The margins in the latest edition of To the Lighthouse are unusually wide, as if the editor thought it necessary for some reason or other. I can’t help but fancying that they serve as a sort of picture frame for Virginia’s prose—a sort of landscape—blank, spacious, where her prose can ruminate in its own reflections, where it can think freely, without the suffocating clutter of a half-inch girdle. Indeed, I wonder! that once one sets the book down, there is not a kind of profound, under-water brooding buzzing within the closed copy. It was certainly the editor’s intention, in having the margins expanded, to call attention to Virginia’s prose, and perhaps to encourage one to respond, along these margins (with a pencil, of course), to the various impressions the novel gives, and to the questions it prompts.

To the Lighthouse is continually ranked among the finest novels of the twentieth century, and is considered, by some critics, to be 'twentieth-century novel' itself; yet, however critics choose to rank this novel among the masterworks of the twentieth century, To the Lighthouse is generally regarded, by Woolfians, as her masterpiece. But let me explain, for those of you who’ve yet to read this novel.

Consider how momentary, how elusive are the things which influence our thoughts the most. Consider those silent impressions that occur to us throughout the day, that haunt us throughout the night—that curious pinch of intuition that tells one, as one rocks peacefully on the veranda, or glares into the sun, “this is all, this is all.”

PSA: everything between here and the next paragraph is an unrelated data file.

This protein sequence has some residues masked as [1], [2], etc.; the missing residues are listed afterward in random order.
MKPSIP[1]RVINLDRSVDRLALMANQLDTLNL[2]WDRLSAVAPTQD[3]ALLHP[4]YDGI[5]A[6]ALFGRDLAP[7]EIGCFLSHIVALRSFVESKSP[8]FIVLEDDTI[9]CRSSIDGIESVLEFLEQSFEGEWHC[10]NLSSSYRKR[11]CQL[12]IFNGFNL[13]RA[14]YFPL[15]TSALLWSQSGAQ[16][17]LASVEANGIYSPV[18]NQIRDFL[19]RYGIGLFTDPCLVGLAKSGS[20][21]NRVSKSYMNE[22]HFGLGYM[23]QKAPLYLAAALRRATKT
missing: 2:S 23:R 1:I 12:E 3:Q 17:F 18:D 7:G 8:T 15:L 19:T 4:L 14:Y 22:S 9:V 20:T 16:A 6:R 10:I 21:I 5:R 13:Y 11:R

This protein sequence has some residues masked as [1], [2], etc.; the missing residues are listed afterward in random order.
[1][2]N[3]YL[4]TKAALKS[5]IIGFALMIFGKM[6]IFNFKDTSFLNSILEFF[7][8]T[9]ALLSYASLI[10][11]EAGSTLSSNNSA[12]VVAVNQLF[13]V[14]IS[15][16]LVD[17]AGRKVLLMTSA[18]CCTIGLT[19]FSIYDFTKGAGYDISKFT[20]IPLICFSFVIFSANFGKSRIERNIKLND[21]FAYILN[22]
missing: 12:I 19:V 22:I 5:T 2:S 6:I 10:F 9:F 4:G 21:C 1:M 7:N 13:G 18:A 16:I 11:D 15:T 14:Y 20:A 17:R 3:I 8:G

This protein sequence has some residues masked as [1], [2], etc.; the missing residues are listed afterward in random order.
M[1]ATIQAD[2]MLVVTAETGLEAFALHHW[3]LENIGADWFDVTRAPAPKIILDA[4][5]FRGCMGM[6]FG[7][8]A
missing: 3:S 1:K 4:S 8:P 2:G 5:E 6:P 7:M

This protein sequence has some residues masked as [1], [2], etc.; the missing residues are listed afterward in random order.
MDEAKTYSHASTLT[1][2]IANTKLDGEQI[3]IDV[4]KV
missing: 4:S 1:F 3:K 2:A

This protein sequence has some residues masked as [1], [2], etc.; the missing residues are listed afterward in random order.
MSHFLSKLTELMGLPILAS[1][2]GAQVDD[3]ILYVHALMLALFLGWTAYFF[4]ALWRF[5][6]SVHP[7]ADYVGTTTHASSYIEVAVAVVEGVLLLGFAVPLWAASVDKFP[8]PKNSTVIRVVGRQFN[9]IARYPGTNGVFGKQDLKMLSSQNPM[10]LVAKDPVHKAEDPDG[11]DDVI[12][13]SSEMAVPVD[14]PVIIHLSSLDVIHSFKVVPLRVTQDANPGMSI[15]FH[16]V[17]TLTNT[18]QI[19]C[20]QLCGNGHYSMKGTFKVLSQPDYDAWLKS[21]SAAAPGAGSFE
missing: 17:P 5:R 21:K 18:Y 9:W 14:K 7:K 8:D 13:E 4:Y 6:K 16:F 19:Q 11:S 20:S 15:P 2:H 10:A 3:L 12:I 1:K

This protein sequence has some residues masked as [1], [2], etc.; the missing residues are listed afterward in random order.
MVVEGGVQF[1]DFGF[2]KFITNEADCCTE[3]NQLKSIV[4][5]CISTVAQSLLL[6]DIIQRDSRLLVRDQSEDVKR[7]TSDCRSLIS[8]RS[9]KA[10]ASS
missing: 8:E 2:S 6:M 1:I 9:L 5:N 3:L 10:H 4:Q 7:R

For a moment, one understands. But with the flap of a door, of a wave, of a hand it is gone. There is, of course, the other issue of communication, of reaching out for another, of trying to understand another. So we find ourselves, slighted, verging on despair, as the result of a mere glance. “I irritate her,” one suspects, or “she’s somehow compensating for the death of her father.” The most telling things about human nature are these internal suppositions—yet how capricious these are! flitting this way and that, as butterflies do. And as soon as one’s at liberty to examine these bright-winged creatures, perched on their blue-green leaves, off they go! Off! —like flick of a match! But you are probably wondering what all this has to do with Virginia Woolf. When it is said that Mrs. Woolf is one of the greatest thinkers of the twentieth century, it is said for a reason. For in her novels, Virginia manages to verbalize the various impressions, thoughts, and intuitive sparks that occur to us throughout the day ( this is “stream of consciousness” at its best). “She gives language to the silent space that separates people and the space that they transgress to reach eachother,” proclaims the blurb on the back of my paperback. The complexity and awareness of her prose could have arisen from no one but Virginia herself, whose profound confrontationality (I coin the word) with life, allows her to examine it from an almost objective perspective. So we see, in To the Lighthouse, pages upon pages of butterflies (those capricious sprites of one’s internal life!), pinned down, curiously labled, available to be examined at one’s leisure—no flitting involved. She is, for this reason, the most philosophical of lepidopterists. Ha!

To the Lighthouse has no plot, just as our lives have no plot. It is an internal voyage. Throughout the whole novel, however, there is always a kind of misty energy compelling readers towards the lighthouse—there, right off the shore, with all the wind! and the gulls! and the sea (how it roars!), splashing this way and that.


Here's a portrait of Virginia by her sister, Vanessa. Behold.